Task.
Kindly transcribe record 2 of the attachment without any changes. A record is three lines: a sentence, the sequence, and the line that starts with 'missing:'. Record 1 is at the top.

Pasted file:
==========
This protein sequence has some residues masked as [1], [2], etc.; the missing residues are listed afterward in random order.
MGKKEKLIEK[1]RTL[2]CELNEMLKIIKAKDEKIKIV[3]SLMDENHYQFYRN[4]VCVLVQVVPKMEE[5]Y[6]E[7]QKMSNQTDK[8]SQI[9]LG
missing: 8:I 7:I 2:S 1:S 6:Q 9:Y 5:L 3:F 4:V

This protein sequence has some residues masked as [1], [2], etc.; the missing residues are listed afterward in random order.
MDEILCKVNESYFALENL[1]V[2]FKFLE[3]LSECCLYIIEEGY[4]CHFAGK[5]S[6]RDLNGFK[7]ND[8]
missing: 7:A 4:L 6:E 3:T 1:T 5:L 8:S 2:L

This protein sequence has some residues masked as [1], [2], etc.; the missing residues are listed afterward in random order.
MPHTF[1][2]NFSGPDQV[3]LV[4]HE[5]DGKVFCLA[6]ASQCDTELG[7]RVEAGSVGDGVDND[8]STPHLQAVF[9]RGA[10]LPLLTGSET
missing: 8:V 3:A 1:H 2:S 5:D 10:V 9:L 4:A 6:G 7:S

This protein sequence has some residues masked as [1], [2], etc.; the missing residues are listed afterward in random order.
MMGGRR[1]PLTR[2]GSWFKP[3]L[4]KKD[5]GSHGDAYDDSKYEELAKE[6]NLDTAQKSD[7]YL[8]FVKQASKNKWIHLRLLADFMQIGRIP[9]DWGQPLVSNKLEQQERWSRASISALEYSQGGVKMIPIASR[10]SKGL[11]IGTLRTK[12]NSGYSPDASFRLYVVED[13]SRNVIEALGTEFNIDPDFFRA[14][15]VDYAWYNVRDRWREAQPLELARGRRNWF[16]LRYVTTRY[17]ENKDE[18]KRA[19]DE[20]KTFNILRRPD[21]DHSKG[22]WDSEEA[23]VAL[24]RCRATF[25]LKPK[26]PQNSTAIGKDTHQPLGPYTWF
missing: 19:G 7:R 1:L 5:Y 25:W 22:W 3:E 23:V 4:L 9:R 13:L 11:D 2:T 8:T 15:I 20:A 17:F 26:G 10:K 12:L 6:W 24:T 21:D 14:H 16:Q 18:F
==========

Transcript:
This protein sequence has some residues masked as [1], [2], etc.; the missing residues are listed afterward in random order.
MDEILCKVNESYFALENL[1]V[2]FKFLE[3]LSECCLYIIEEGY[4]CHFAGK[5]S[6]RDLNGFK[7]ND[8]
missing: 7:A 4:L 6:E 3:T 1:T 5:L 8:S 2:L